Jaime SatianesExecutive chef
Jaime Satianes is currently the executive chef of the San Telmo Group. His past testifies to the solid work in the kitchen by this Asturian who has lived in Barcelona for more than a decade. He began his career in the hotel industry in London in 2001, and a year later moved to Nobu in Paris. He met Ferrán Adriá shortly afterwards and ended up working at El Bullí, and finally opened his own restaurant, Elrus, which won plaudits from critics and clients. Later he would put his personal project to one side in order to join the Tragaluz Group – a project that he would combine with his own catering company, Sensorama.
Q: How would you define the San Telmo Group?
A: I would describe it as a series of restaurants, each with a very clearly defined personality. None of them has any pretensions, but they all have very high-level cuisine, made with local products and prepared with a lot of care. The group’s distinguishing feature is that each restaurant could operate independently without being related to any other.
Q: What do you think you have contributed to the San Telmo Group?
A: The fact that there’s an executive chef in a group always provides the methodology in its various kitchens, since my job is to prepare the technical procedures and processes. In addition, my role right now is also as a go-between between the owners and the intermediaries, and to make communication smooth – something that we have done successfully in the San Telmo Group.
Q: Your work as an executive chef means you have a direct relationship with Isidro, the creator of the group. How do you complement each other?
A: Isidro and I make a good partnership. He has a more general view, from a more hostelry-based perspective, while I deal with issues more related to the kitchen and I act as a mediator with the whole team. We’re two people from the same generation, although with complementary visions, whose work is combined based on a lot of briefings, and sharing ideas.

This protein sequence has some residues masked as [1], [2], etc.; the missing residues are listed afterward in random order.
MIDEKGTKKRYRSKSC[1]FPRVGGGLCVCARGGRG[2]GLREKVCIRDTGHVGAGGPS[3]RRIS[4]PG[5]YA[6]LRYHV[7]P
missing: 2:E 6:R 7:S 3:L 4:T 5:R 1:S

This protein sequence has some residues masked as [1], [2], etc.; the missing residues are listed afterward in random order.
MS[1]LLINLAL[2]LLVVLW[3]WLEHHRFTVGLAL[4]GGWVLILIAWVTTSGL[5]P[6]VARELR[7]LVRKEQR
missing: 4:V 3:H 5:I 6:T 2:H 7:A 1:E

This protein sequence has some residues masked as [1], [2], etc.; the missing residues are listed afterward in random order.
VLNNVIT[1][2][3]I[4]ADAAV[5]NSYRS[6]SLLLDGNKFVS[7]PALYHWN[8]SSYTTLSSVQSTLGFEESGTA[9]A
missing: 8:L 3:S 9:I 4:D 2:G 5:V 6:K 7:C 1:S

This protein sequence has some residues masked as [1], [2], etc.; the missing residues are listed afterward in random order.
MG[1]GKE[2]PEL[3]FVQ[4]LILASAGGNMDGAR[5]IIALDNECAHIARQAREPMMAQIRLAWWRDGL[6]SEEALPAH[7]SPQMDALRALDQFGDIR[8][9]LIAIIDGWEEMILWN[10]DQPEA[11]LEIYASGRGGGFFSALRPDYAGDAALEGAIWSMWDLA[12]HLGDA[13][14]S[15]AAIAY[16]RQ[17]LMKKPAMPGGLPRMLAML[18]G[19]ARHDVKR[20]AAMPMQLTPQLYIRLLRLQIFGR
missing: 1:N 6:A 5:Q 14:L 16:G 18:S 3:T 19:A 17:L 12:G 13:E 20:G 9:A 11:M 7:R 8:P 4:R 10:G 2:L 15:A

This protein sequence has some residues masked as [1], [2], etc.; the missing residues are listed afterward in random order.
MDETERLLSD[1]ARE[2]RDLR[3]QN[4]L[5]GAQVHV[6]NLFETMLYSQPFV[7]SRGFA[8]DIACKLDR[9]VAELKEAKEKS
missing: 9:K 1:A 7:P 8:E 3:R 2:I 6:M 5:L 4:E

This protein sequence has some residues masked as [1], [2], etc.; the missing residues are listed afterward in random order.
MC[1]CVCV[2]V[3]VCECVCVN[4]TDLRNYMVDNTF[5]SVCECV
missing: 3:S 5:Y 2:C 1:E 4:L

Q: Tell us which are the group’s 5 best sellers.
A: At El Canalla, the hunks of marinated tuna with quinoa, crudités and Figueras onion; at Tantarantana the mussels with coconut, chilli and coriander; at Palosanto the cod esqueixada; in the San Telmo Group and at Big Kokka or Kokka, the aubergine with miso.
Q: And for those with a sweet tooth, which dessert is your favourite?
A: I think the dessert that is the hallmark of the house is the muscovado sponge with cinnamon ice cream and the gelée d’amaretto.
Q: When you’re not working, what restaurants can we find you in?
A: I love to eat rice overlooking the sea at the Pez Vela (Passeig del Mare Nostrum 19-21), La Mundana (C/Vallespir, 93), the Capet (C/Benet Mercadé, 21-23) and the Kak Koy (C/Ripoll, 16).
Q: Not only do you like to try restaurants, but also gastronomy from all over the world. You travel often and you travel far. What does each trip give you?
A: Since cooking is my profession and passion, gastronomy is something that is very important every time I travel. I like food all over the world, but I must admit that I have a weakness for Asia. I think all of south-east Asia is wonderful for eating, and especially Malaysia because of its fusion, which comes from sources as diverse as India, the Arab world, Asia in general and the Malay touch itself.